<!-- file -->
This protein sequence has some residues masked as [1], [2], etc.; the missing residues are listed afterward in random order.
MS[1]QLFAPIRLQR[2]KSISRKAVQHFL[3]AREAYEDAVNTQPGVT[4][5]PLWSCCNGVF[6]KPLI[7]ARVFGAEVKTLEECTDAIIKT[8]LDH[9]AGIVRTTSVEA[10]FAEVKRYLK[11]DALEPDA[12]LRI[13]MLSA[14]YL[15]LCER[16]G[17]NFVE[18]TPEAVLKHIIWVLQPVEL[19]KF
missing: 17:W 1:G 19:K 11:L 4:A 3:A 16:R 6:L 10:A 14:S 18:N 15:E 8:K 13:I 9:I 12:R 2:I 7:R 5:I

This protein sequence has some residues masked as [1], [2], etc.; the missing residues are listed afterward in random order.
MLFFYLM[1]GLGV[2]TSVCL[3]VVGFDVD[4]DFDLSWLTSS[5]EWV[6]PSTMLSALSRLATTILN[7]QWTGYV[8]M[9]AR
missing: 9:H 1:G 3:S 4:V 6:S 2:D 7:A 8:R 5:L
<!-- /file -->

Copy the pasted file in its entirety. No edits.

This protein sequence has some residues masked as [1], [2], etc.; the missing residues are listed afterward in random order.
MS[1]QLFAPIRLQR[2]KSISRKAVQHFL[3]AREAYEDAVNTQPGVT[4][5]PLWSCCNGVF[6]KPLI[7]ARVFGAEVKTLEECTDAIIKT[8]LDH[9]AGIVRTTSVEA[10]FAEVKRYLK[11]DALEPDA[12]LRI[13]MLSA[14]YL[15]LCER[16]G[17]NFVE[18]TPEAVLKHIIWVLQPVEL[19]KF
missing: 17:W 1:G 19:K 11:L 4:A 3:A 16:R 6:L 10:A 14:S 18:N 15:E 8:K 13:I 9:I 12:R 2:I 7:R 5:I

This protein sequence has some residues masked as [1], [2], etc.; the missing residues are listed afterward in random order.
MLFFYLM[1]GLGV[2]TSVCL[3]VVGFDVD[4]DFDLSWLTSS[5]EWV[6]PSTMLSALSRLATTILN[7]QWTGYV[8]M[9]AR
missing: 9:H 1:G 3:S 4:V 6:S 2:D 7:A 8:R 5:L